The persistent talk of a “factory-model school system” reflects inquiries into the purpose of the modern American system by asking who benefits, or once benefitted, from its design. Almost all such inquiries result in the conclusion that its design reflects the needs of someone other than middle-class parents, teachers, and modern employers. But the system was not built by greedy 19th-century factory owners. Middle-class parents and local business leaders pieced together the infrastructure in response to post-Civil War social changes.[27] This infrastructure was scaled up into a semi-standardized system by Progressive-era reformers (many of whom were from a new class of professionally-trained teachers) between 1900 and 1930.[28]

United by a focus on career training, economic growth, and maintaining social status, middle-class parents and business interests have continued to exercise significant influence as needed, which, along with changing socioeconomic factors, has prevented the Progressive plan—or anyone else’s—from being fully realized. The resulting incoherence of the modern education system, which contributes to these myths, will be the topic of an upcoming piece.

Clearing up the relationship between industrialization and education will make it easier to identify the purpose American education actually serves. And if changes are in order, we must have history in mind when deciding what changes to make and how to implement them. It’s encouraging to know that we have more options than those recognized in the usual debates.

Dewey objected to “the identification of education with the acquisition of specialized skill in the management of machines,” saying he was “utterly opposed to giving the power of social predestination, by means of narrow trade-training, to any group of fallible men,” meaning advocates of the technical skill- or career-focused “industrial” education model.[29]

Late 20th century scholars alleged that “mass education was the ingenious machine constructed by industrialism to…pre-adapt children for a new world…in which time was to be regulated not by the cycle of sun and moon, but by the factory whistle and the clock… assembling masses of students (raw material) to be processed by teachers (workers) in a centrally located school (factory)…”[30]

Today, some intellectuals use the metaphor to describe the worldview of progressive educators, alleging that “public schools are a peerless example of the progressives’ conception of society as one big factory that can be scientifically managed with a kind of political (and moral) Taylorism…the factory mindset of progressives favors unified systems characterized by standardization and homogeneity.”[31]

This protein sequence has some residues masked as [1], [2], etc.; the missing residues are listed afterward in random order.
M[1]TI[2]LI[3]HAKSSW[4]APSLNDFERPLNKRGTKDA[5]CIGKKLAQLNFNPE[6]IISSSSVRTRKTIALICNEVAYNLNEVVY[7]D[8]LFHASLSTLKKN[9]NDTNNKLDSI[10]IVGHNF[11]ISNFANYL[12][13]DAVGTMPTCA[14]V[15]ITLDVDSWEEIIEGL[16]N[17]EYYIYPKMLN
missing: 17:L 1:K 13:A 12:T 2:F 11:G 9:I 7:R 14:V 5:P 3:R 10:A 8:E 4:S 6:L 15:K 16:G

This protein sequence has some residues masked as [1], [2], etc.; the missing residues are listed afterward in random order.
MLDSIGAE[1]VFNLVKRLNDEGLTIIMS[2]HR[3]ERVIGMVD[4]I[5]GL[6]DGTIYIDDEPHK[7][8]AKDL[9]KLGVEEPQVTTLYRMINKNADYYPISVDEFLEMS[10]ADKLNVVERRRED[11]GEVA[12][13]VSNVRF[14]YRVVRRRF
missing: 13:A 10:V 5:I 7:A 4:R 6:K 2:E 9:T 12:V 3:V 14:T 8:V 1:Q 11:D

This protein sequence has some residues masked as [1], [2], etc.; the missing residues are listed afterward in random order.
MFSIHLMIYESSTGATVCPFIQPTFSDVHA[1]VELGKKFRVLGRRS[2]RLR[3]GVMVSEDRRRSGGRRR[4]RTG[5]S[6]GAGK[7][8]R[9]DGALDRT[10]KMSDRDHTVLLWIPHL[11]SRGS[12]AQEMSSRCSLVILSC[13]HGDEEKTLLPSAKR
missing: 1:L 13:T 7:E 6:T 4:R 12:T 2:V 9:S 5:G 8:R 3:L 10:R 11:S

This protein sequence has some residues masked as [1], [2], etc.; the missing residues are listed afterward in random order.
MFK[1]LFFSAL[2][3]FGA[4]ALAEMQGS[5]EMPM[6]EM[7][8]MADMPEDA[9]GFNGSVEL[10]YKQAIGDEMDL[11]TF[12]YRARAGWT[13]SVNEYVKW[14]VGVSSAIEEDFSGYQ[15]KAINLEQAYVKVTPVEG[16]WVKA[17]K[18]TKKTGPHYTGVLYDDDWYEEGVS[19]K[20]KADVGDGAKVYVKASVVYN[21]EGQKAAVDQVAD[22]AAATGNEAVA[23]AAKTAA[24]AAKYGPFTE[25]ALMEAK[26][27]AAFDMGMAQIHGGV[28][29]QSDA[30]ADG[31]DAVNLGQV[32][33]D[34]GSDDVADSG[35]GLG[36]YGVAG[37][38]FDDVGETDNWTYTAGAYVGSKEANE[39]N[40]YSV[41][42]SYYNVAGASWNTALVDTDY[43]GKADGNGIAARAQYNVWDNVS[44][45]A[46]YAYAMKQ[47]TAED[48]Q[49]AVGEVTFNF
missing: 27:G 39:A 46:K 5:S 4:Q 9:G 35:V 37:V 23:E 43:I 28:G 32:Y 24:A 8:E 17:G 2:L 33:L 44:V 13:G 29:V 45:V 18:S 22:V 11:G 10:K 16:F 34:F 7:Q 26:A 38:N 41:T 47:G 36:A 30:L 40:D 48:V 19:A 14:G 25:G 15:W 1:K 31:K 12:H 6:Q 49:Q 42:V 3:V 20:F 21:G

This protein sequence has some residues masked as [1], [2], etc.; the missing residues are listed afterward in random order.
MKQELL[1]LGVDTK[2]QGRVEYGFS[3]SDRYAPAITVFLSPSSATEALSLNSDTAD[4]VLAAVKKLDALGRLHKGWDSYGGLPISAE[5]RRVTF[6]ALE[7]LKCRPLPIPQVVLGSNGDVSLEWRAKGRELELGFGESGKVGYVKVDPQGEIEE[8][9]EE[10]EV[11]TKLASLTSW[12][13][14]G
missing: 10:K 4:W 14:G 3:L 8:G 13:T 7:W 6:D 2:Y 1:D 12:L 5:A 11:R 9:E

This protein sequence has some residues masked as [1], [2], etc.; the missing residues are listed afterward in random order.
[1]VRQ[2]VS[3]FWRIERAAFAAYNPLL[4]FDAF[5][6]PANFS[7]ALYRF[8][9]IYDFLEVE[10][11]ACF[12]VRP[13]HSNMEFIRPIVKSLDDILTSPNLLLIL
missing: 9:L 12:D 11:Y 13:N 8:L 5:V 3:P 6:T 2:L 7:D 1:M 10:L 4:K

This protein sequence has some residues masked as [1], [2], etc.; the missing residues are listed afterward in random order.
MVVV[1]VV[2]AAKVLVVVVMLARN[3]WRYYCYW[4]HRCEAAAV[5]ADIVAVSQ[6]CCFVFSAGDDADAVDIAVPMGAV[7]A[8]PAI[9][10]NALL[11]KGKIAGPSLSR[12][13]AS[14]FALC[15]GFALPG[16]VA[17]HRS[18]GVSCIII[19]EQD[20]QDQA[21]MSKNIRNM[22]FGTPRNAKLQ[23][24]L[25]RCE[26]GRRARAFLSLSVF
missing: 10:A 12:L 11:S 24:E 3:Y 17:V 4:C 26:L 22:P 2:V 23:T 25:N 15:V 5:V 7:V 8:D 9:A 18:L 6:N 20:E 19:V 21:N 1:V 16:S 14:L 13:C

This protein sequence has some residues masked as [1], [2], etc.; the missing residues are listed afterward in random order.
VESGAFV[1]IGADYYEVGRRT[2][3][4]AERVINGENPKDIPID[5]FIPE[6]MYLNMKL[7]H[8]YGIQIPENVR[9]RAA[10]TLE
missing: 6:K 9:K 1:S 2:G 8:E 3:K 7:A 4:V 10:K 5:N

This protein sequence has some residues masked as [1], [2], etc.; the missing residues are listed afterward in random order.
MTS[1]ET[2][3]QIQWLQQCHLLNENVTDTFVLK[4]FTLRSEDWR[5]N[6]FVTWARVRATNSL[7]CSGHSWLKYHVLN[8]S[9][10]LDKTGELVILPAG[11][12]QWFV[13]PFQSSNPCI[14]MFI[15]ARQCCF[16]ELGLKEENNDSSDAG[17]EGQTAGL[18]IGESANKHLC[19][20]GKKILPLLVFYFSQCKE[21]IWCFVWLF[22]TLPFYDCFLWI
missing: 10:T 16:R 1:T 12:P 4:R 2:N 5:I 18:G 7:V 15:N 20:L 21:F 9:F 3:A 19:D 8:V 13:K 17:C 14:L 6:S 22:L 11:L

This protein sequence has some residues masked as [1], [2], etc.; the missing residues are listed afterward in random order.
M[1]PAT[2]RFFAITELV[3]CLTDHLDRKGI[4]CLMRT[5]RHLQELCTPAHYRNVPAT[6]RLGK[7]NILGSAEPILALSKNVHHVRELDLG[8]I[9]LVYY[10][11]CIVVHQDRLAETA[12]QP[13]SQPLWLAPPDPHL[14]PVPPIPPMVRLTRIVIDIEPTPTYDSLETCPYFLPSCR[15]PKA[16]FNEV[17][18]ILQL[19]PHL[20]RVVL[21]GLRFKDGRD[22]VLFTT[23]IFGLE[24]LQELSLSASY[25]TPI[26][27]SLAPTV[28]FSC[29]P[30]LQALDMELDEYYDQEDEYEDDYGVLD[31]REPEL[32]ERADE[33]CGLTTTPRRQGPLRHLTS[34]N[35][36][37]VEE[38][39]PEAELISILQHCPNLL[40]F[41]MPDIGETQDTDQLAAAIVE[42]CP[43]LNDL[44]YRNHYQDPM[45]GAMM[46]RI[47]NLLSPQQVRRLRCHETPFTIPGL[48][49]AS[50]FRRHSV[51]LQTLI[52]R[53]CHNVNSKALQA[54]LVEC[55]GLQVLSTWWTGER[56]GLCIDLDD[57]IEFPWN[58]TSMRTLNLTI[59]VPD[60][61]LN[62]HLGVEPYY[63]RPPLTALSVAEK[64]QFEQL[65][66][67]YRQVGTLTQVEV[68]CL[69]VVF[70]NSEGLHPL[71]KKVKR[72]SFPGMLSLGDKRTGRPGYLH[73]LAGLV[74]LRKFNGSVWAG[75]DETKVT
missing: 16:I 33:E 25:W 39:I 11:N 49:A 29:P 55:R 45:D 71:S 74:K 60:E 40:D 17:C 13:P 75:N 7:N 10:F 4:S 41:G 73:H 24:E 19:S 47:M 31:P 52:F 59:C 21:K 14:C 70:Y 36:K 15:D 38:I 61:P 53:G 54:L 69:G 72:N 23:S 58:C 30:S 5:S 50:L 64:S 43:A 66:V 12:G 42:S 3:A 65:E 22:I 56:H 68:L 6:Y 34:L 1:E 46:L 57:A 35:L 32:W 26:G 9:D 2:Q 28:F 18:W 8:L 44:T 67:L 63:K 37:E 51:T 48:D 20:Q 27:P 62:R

At the same time, mainstream politicians and reformers use it to advocate for school choice or reform of the outdated public education system, which they describe as “designed as a one-size-fits-all factory model…in the 1890s to build a workforce for a factory-model economy,”[32] and “the century-old, industrial-age factory model of education,” with ”seat-time requirements for graduation “and teachers paid ”based on their educational credentials and seniority.”[33]

  1. For helpful context on related intellectual debates, see Kyle Edward Williams, “Conserving Liberalism,” The Baffler, September 6, 2021, and Elizabeth Sanders, Roots of Reform: Farmers, Workers, and the American State, 1877-1917 (Chicago: ‎ University of Chicago Press, 1999).

  2. Going back at least to the release of the “Nation at Risk” report in the 1980s, it has become common to see an alternate universe presented in which the New England Puritans, Thomas Jefferson, and Horace Mann all shared a vision of a public education system for the entire nation. In the last twenty years, there have been a number of works that paint a more realistic picture, but they are often still marketed to fit the myth of an antebellum national public school system. For example, Democracy’s Schools: The Rise of Public Education in America, by Johann N. Neem, is promoted as telling “the inspiring story of how and why Americans built a robust public school system in the decades between the Revolution and the Civil War.” That “robust public school system” was actually a bunch of independent local schools, mostly in the northern states (one of Neem’s earlier books is called Creating a Nation of Joiners: Democracy and Civil Society in Early National Massachusetts.) Emphases added. See Review of Democracy’s Schools: The Rise of Public Education in America,,